Colleen Atwood Costume designer, Public Enemies
Oscar winning costume designer Colleen Atwood had never worked on anAmerican gangster story before, so she leapt at the chance to be involved in Michael Mann’s Public Enemies, the epic saga of John Dillinger set in Great Depression Chicago.
“I have never done a whole film in that period and I always wanted to do a gangster movie,” explains Atwood, whose extensive credits include The Silence Of The Lambs, Philadelphia, Sleepy Hollow, Chicago, Memoirs Of A Geisha, Sweeney Todd and next month’s release Nine (her third costume design credit was Mann’s first feature, Manhunter).
“Michael was interested in authenticity and thorough research but he also wanted to give it a little tweak to make it look cool by contemporary standards,” she says. “He didn’t want an uptight period movie.”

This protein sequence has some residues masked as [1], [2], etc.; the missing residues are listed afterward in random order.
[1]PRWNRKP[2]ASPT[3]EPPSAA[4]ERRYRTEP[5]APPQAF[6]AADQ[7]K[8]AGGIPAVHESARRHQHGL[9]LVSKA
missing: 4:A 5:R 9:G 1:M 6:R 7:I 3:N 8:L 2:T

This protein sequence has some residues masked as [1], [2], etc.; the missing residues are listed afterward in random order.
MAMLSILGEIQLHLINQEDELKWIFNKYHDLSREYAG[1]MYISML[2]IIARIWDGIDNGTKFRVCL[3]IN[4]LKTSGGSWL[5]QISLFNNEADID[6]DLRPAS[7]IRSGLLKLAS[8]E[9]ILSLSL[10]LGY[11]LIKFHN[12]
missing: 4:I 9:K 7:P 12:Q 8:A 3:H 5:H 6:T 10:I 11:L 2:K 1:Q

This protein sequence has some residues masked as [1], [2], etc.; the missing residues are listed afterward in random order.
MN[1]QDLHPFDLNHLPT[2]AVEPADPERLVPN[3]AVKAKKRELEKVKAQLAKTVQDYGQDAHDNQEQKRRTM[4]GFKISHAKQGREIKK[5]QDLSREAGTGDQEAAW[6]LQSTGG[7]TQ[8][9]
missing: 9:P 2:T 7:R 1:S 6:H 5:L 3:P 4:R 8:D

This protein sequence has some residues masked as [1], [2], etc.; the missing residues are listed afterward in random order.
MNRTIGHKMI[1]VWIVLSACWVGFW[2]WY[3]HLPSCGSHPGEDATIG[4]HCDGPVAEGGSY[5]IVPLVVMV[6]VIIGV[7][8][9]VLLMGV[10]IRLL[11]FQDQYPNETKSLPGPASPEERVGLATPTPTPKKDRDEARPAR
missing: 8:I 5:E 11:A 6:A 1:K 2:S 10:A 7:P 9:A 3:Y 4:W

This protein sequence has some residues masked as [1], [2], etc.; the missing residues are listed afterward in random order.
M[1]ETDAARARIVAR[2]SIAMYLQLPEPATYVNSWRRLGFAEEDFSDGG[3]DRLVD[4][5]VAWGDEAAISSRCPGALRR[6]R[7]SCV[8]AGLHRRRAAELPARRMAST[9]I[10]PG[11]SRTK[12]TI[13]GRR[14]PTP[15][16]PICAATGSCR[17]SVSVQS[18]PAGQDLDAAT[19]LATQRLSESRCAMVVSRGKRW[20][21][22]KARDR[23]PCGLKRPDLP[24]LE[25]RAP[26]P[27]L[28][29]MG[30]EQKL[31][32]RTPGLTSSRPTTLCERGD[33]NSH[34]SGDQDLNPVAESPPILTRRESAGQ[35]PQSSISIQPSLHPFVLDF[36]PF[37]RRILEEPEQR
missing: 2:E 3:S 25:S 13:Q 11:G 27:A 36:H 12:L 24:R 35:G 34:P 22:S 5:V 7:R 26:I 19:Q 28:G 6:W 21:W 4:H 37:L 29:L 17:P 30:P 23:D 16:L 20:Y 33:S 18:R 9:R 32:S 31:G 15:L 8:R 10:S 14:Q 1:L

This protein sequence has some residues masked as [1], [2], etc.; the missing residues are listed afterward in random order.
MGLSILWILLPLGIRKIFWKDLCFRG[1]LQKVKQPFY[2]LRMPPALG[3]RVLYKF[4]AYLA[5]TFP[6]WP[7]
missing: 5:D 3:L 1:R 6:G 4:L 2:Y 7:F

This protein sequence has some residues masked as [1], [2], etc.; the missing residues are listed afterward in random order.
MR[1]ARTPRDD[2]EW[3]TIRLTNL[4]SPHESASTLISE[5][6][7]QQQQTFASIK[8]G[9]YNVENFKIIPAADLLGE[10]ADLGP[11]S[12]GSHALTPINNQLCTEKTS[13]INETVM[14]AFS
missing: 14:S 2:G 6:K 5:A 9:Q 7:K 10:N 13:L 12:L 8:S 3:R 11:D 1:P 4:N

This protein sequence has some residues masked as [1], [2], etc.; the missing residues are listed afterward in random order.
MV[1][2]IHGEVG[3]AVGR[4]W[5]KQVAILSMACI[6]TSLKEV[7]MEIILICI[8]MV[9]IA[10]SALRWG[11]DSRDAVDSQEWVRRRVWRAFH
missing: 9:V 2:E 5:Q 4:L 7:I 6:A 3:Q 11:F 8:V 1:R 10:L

Atwood read up on Dillinger, played by Johnny Depp in the film, and “his boys” and worked out exactly the kind of fabrics they would have worn. “Dillinger was a really flash dresser.
He wouldn’t save the money, he would spend it and they would buy high-end stuff. They had their relatives, molls and friends go out and shop for them and buy the clothes.”
Atwood was reunited with Depp on the film, after she had dressed him on four earlier films (and twice since). “If you start to put Johnny Depp in clothes, it’s hard for him not to look sexy,” she laughs. “We try to start over every time. I know his body and what he likes and doesn’t like but you don’t want to get into a rut with an actor you’ve worked with before.
“It was such a beautiful period, especially for menswear,” she adds. “I used real clothes from the era to copy from but we tried to make the suits less tight-fitting than they were at the time so the actors could do the action scenes.”
As for the hats in the film, Atwood borrowed authentic wooden blocks from the period on which to manufacture new ones in felt. “Like in a western, a hat is a big part of the character in a gangster movie,” says Atwood. “When you’re in Chicago for a few days in the winter, you understand why hats were so big.”
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